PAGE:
The Making Of Messiahs (Just a little post-modern humor.) Carol Rinehart December 2017

Advent is considered a time of waiting and watching in the Christian tradition.  Both Jesus and Rumi warned against going back to sleep, but we live in a post modern world where fake news is the new truth and brazening it out is the new definition of courage.  And going back to sleep is the newest guideline for staving off Alzheimers. 

The Judeo Christian tradition speaks of waiting for the Messiah, but that has not gone particularly well since leader/saviors messiahs have often been dangerous, delusional or at least disappointing.  So our post modern wisdom is, forget looking for messiahs, we are probably the messiahs we have been waiting for—as long as we don’t become bullheaded, single-minded or true believers in a doctrine of one kind of supremacy or another.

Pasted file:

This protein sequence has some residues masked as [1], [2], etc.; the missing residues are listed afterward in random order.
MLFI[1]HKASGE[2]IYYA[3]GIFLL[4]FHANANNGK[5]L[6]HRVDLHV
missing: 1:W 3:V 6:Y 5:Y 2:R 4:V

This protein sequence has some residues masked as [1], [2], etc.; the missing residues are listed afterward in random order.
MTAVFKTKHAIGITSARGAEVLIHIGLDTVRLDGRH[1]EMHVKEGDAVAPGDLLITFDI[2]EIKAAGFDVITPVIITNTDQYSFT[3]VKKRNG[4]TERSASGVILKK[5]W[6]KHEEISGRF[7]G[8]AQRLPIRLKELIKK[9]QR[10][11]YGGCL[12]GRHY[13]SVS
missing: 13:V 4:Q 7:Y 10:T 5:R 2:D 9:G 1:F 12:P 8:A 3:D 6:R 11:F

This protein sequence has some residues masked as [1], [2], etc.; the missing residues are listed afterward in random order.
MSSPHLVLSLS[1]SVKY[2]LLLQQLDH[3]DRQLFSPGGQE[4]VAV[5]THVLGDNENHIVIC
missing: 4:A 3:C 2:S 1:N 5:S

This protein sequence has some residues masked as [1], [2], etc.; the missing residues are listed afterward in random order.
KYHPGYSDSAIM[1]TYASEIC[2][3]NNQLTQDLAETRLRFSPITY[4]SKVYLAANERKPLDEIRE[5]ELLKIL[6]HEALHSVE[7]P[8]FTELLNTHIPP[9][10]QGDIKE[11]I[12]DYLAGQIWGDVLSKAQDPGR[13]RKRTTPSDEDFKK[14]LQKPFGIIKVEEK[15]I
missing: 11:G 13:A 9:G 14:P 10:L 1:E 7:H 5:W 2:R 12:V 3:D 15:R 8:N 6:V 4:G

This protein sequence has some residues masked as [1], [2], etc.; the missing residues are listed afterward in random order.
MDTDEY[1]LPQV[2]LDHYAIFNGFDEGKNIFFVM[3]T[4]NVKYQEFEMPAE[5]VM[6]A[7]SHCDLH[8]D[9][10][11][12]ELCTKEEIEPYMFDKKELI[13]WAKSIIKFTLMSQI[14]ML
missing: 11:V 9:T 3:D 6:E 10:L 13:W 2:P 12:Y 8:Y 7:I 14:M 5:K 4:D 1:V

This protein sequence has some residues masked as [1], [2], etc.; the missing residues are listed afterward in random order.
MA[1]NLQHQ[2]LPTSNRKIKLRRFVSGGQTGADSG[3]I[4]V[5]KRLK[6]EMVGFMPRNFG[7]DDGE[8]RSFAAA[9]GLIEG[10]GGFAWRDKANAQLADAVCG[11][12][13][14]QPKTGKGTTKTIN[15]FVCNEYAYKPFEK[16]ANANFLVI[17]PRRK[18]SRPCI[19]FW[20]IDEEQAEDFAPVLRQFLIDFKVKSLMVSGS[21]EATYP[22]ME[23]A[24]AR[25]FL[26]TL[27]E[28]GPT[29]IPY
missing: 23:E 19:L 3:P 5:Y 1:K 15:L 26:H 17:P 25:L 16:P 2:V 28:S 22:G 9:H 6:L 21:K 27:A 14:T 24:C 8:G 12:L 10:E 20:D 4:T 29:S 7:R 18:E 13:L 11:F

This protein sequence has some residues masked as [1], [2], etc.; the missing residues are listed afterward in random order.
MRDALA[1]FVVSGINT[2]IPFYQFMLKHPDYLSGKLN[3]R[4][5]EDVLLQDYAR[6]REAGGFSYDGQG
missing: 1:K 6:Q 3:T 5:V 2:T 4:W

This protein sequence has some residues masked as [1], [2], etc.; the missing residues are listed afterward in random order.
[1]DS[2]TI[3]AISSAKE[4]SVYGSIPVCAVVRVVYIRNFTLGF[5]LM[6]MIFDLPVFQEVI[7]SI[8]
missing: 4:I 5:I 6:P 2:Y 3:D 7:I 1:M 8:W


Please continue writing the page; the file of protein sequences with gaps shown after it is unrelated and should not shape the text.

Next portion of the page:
So we must watch out and be on alert to the limits of limited perspectives while we wait for hope to rise.  Three things we must learn: new levels of comfort with chaos, new levels of confidence in the phenomenon of self-organization, new ability to glean for the gold in imperfect solutions.   We are called upon to what might be called active waiting.  We are probably the waiters we have been waiting for. 

Growing up a bit,

       we become more comfortable with discomfort (but not all that willingly);

       we watch for signs showing us that self organization is all around us;

       we stop believing in answers and start believing in the making good choices;

       we stop measuring everything and start loving immeasurably;

       we stop wishing and start anticipating;

       we stop holding our breath and let hope’s embers kindle.

 The wheel of time turns.  Another solstice has come and Earth has tipped back toward spring as winter begins.

       Deep winter: 

      Scarce signs of light;

       Long nights, fecund and fallow.

       Mind the moment of turning:

       Embers of anticipation catch fire.

       Shift happens.